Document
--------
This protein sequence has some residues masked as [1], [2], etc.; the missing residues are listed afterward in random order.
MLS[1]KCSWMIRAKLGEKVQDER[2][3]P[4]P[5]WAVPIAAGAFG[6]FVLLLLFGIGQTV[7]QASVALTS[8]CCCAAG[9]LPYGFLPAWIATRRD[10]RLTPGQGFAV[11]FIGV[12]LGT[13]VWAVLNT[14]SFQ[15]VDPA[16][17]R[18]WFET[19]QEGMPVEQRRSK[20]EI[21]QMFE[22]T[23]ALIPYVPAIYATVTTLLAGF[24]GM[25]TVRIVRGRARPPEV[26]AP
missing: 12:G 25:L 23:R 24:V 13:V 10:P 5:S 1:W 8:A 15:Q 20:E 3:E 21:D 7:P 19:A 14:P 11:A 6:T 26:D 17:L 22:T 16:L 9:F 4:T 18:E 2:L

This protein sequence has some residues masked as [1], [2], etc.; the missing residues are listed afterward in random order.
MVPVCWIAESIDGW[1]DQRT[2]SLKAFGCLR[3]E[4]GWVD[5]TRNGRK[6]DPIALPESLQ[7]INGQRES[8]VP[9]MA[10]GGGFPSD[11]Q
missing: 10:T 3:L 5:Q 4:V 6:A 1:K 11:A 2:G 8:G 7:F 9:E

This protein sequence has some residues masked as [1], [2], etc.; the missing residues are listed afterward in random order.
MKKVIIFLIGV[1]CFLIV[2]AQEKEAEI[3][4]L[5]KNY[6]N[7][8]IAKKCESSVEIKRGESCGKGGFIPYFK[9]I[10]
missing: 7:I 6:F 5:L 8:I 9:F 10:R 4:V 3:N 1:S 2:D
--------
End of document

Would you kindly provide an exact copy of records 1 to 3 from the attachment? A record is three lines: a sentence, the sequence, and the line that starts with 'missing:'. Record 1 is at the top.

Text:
This protein sequence has some residues masked as [1], [2], etc.; the missing residues are listed afterward in random order.
MLS[1]KCSWMIRAKLGEKVQDER[2][3]P[4]P[5]WAVPIAAGAFG[6]FVLLLLFGIGQTV[7]QASVALTS[8]CCCAAG[9]LPYGFLPAWIATRRD[10]RLTPGQGFAV[11]FIGV[12]LGT[13]VWAVLNT[14]SFQ[15]VDPA[16][17]R[18]WFET[19]QEGMPVEQRRSK[20]EI[21]QMFE[22]T[23]ALIPYVPAIYATVTTLLAGF[24]GM[25]TVRIVRGRARPPEV[26]AP
missing: 12:G 25:L 23:R 24:V 13:V 10:P 5:S 1:W 8:A 15:Q 20:E 3:E 21:D 7:P 19:A 14:P 11:A 6:T 26:D 17:L 22:T 16:L 9:F 4:T 18:E 2:L

This protein sequence has some residues masked as [1], [2], etc.; the missing residues are listed afterward in random order.
MVPVCWIAESIDGW[1]DQRT[2]SLKAFGCLR[3]E[4]GWVD[5]TRNGRK[6]DPIALPESLQ[7]INGQRES[8]VP[9]MA[10]GGGFPSD[11]Q
missing: 10:T 3:L 5:Q 4:V 6:A 1:K 11:A 2:G 8:G 7:F 9:E

This protein sequence has some residues masked as [1], [2], etc.; the missing residues are listed afterward in random order.
MKKVIIFLIGV[1]CFLIV[2]AQEKEAEI[3][4]L[5]KNY[6]N[7][8]IAKKCESSVEIKRGESCGKGGFIPYFK[9]I[10]
missing: 7:I 6:F 5:L 8:I 9:F 10:R 4:V 3:N 1:S 2:D